She was right.  In Asia they don't really cut up a chicken like they do in Western Civilization.  They pretty much cut it however and so when you are there, you need to be very careful how you eat chicken as there will be bones in potentially every bite.

This is perfectly acceptable in Asia...
But my wife wasn't Asian and we didn't eat chicken Asian style so it wasn't a necessity to have one that cut through the bone.

So I bought the meat cleaver and the lady wrapped it up in paper and then put it in a bag.

I continued on with my touring around China Town and the lower downtown area before heading to the airport.

Now this was pre-9/11 and at that time I ALWAYS did carry on.  So it just didn't occur to me when I went through the security and put my bag through the scanner that anything was wrong.

Airport Security...without the thousands of tourists in line
The scanner guy looked at his monitor, brought somebody else over and they both stared at the monitor and then back at me.  They looked at me a bit perplexed and then one of them asks...

"Sir, is that a meat cleaver in that bag?"

At this point I'd realized what I had done but I quickly smiled and retorted back...

"Well yes, but it doesn't cut through the bone!"

They failed to see the humor in my response and needless to say I had to ship the cleaver back home.

Had this been post 9/11, not only would they have confiscated my precious cooking utensil but I'd probably be writing this from some "room", still quarantined by airport security.

Tuesday, September 16, 2014

Rule 1:  Don't talk about fight club.  Oh, wait, that's a movie.  This is travel. Rule 1:  Don't lay out in the sun right after a long flight!  I broke this cardinal rule in Punta Del Este, Uruguay.

I'd just come off a long flight from the states, did some work in Sao Paulo, Brazil and then had a couple day layover all to my own before heading on for work in Buenos Aries, Argentina.

I wanted to go to Iguazu Falls but couldn't get any last minute flights so I opted for Punta Del Este.  I'd heard it was the "San Tropez" of South America.  A lot of Argentinians came over there for summer vacations.

Arriving in late morning I immediately checked into my hotel and then promptly headed to the beach.  Why not?  It was summertime here and winter where I had come.  But in doing so, I'd completely ignored my cardinal rule not to do much other than site-seeing right after long flights when I am jet-lagged.  

Sure enough, I fell right asleep under the warm beach sun.  Asleep for 4 hours!  Luckily I carried a dark tan through a decent fall and it hadn't disappeared entirely by early winter so I didn't look like this guy...but I did have the classic sunglasses mark.

Sunburns...don't try this at home...
Beyond my stupidity, the visit to Punta Del Este was a good choice.  It's an awesome coast line and I explored a fair bit of it.  When you look at an overview of the city, it sits right at the southern most point so you have coast line on both sides.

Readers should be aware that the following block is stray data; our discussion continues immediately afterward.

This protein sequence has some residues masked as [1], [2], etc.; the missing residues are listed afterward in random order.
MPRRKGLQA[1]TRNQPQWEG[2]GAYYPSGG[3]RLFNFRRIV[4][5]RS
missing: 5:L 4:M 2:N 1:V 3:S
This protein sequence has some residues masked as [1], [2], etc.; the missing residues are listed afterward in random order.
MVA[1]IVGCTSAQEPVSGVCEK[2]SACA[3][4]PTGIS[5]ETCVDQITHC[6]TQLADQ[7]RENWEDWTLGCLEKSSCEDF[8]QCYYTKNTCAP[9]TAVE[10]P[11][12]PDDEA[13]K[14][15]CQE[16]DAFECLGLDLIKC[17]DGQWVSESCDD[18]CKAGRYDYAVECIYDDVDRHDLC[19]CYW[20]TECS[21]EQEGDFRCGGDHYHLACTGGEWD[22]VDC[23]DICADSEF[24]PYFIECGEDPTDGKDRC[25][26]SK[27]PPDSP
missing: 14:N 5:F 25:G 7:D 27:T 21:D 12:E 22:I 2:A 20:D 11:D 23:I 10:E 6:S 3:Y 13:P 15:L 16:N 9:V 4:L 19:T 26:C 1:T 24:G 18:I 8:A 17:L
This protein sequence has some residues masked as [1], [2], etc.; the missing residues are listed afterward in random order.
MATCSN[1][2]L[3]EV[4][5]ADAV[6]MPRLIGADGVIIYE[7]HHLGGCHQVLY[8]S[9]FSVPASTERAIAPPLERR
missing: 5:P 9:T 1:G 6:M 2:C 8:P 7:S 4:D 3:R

The actual city of Punta Del Este, Uruguay goes right out to a point
But looking inland from the point of the city, the coastline stretches out East and becomes less and less populated the further out you go.

As you drive up the Coastline, the beaches are less and less crowded
You can easily walk around the actual urban portions of Punta del Este and if you want to go further, they have an easy bus line that you can take.

Part of the urban beach.  Still early enough that it isn't jammed packed with vacationers
Right on the beach, one of the first things I noticed is the iconic "Mano de Punta Del Este" or "Hand of Punta Del Este" in English.  It was built by a young sculptor back in 1982 during a sculptor's convention.  He didn't have room in the open area assigned for the sculptors so he opted to do his on the beach.  His was the only one that survived and is now internationally known.  In fact, he has done replicas in Madrid, the Atacama Desert and Venice.  This one is the original.  Here's what it should look like:

Pre-2005 shot without the graffiti that now plagues the palm side of statue (see my photo above)
What many don't realize is that the sculptor was signifying a warning about the dangers of swimming in the water as it is more suited for surfing and the sculpture is that of a drowning person and reaching out.  A bit morbid for an international icon...

The towns beyond Punta Del Este are small and laid-back surf locales
Now, heading Northeast passed the city, the scene changes quickly.  It first goes into that of more laid-back surfing villages.  I've enjoyed surfing before in the United States but don't seem to ever try and do any when I travel internationally.  That's weird because I seem to zip line and river raft wherever I go if I have the opportunity.  Perhaps the time when I almost broke my neck boogie boarding in Hawaii now subconsciously turns me into a wimp when it comes to ocean adventure.

Quieter areas with less people the further you go up the coastline